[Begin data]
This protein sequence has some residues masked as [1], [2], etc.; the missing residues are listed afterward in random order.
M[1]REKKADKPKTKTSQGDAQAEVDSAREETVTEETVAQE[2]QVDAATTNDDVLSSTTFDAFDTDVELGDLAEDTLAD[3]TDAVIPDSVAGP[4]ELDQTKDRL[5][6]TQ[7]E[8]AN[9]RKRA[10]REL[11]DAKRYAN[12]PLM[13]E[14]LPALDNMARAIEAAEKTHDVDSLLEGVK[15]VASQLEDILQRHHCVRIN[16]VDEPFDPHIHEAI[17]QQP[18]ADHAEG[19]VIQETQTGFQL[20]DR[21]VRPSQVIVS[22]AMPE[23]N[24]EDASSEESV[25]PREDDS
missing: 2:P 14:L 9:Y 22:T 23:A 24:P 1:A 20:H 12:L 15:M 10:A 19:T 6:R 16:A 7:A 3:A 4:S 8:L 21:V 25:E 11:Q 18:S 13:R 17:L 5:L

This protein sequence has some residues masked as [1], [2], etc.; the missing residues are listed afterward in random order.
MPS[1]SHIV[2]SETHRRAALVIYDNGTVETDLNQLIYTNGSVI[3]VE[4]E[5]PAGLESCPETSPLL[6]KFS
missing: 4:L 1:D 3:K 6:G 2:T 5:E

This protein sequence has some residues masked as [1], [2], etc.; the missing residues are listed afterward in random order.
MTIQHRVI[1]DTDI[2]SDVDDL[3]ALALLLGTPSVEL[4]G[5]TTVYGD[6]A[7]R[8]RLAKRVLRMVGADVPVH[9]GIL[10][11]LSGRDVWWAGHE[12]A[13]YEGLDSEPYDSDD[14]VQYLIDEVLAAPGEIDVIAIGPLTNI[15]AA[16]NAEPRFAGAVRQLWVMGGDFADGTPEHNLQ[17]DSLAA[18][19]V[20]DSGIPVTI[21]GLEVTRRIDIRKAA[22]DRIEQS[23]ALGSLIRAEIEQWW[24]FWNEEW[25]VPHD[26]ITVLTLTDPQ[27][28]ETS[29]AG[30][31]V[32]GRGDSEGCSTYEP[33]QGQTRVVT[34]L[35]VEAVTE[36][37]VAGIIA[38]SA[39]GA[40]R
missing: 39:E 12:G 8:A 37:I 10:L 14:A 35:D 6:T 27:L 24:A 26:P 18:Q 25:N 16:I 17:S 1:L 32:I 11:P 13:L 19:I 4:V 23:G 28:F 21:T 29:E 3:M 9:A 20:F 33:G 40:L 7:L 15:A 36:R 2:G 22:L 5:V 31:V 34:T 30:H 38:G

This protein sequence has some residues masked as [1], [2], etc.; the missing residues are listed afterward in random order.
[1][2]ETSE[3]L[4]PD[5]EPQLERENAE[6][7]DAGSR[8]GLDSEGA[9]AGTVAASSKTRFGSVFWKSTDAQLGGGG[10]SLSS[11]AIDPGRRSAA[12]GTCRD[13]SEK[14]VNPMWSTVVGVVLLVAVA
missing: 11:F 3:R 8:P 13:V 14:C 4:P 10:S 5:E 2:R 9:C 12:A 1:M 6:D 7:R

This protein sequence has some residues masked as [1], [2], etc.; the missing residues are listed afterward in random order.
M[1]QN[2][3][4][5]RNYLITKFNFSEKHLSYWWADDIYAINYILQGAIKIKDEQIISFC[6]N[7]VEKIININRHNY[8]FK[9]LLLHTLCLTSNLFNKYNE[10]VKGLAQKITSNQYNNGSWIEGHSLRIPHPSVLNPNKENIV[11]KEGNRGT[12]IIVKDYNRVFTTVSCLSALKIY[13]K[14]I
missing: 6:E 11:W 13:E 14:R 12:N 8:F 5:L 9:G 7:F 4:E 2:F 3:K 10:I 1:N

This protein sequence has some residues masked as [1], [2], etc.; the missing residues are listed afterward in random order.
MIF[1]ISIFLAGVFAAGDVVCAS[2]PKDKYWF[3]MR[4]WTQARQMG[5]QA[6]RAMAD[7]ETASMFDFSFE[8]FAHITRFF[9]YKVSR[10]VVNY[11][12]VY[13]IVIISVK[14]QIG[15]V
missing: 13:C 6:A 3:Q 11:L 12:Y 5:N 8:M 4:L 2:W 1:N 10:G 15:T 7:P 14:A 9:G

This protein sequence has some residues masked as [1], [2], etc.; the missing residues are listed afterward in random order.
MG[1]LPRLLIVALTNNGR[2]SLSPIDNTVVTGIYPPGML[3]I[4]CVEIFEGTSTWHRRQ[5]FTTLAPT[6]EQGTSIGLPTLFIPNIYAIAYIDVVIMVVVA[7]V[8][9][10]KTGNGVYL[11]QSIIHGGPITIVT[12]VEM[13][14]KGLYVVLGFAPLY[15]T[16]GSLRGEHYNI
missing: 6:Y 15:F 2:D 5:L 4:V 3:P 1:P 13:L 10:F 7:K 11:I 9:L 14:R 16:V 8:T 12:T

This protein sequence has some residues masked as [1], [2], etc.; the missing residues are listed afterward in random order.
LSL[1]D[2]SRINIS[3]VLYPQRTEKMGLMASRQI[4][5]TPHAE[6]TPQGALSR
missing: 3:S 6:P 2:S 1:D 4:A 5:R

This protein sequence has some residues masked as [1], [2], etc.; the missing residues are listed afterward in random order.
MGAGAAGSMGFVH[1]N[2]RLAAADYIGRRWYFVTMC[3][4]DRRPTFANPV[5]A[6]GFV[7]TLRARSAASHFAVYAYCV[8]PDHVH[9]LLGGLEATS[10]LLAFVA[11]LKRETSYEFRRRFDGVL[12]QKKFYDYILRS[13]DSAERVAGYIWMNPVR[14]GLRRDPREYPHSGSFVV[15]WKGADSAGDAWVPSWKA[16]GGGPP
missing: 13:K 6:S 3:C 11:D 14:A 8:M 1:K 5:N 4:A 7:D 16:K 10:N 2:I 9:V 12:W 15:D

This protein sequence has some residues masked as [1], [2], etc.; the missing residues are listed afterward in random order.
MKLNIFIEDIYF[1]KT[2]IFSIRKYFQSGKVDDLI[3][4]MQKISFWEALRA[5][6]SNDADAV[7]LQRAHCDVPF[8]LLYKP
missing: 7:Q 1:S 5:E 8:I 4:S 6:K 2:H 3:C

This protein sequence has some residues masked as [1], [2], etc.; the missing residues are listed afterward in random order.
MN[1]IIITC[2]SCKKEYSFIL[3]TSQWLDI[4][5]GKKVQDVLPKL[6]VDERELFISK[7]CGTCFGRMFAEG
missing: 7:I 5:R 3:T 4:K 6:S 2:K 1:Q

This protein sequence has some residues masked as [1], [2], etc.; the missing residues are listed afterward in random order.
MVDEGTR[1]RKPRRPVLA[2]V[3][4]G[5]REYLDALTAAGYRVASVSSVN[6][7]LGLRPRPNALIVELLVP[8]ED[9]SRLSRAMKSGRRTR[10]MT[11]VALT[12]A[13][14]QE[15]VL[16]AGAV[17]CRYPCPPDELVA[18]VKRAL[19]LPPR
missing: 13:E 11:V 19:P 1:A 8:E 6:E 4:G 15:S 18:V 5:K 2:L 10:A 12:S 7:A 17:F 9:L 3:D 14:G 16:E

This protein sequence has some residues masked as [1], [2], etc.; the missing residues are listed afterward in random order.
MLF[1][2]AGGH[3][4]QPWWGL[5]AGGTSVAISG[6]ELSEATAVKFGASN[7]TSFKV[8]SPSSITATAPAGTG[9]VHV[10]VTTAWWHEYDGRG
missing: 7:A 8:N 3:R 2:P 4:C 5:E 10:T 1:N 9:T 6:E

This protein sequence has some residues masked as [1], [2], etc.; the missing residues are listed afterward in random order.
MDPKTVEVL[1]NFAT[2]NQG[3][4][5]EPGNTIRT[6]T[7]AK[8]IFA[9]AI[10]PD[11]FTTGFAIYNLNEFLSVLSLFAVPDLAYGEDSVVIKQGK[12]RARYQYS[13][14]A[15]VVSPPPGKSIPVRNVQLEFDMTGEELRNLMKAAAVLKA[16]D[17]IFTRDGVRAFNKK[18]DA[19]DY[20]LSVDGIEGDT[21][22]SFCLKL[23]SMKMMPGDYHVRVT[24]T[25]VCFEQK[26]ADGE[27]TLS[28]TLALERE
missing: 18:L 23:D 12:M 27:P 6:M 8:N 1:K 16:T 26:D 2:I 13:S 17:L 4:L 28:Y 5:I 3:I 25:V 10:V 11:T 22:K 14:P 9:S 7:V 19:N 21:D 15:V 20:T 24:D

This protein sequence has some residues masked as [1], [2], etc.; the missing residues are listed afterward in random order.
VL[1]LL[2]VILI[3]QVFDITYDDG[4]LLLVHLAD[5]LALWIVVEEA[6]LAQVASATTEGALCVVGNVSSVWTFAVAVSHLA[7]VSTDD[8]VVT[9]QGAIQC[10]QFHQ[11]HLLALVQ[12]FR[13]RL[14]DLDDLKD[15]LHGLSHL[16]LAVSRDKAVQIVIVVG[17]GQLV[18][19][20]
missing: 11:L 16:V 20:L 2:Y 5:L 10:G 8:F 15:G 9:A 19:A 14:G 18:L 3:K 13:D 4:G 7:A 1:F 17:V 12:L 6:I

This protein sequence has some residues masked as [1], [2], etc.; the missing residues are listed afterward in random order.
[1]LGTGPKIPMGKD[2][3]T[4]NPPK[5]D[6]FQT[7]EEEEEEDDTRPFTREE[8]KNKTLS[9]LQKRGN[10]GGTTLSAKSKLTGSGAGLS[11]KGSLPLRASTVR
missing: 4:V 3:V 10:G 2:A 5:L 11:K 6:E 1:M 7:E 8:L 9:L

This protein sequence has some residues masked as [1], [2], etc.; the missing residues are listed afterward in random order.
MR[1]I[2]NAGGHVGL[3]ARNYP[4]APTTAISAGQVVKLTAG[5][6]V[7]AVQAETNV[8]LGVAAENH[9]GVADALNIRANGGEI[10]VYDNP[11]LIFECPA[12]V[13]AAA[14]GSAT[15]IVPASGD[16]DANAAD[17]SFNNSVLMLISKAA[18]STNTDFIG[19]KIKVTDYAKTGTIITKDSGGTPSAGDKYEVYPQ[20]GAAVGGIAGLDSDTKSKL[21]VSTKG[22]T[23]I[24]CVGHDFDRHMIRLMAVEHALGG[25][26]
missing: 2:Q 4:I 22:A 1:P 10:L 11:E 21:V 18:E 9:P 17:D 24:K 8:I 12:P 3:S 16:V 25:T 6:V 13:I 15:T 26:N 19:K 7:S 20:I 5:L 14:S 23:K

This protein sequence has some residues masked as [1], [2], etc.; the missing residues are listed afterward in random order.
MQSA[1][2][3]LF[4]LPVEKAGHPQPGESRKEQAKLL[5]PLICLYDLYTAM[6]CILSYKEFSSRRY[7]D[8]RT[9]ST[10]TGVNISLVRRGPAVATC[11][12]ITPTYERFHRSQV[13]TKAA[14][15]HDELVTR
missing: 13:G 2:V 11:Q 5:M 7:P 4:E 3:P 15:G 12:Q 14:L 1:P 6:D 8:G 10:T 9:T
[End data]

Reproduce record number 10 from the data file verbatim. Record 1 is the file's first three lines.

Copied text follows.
This protein sequence has some residues masked as [1], [2], etc.; the missing residues are listed afterward in random order.
MKLNIFIEDIYF[1]KT[2]IFSIRKYFQSGKVDDLI[3][4]MQKISFWEALRA[5][6]SNDADAV[7]LQRAHCDVPF[8]LLYKP
missing: 7:Q 1:S 5:E 8:I 4:S 6:K 2:H 3:C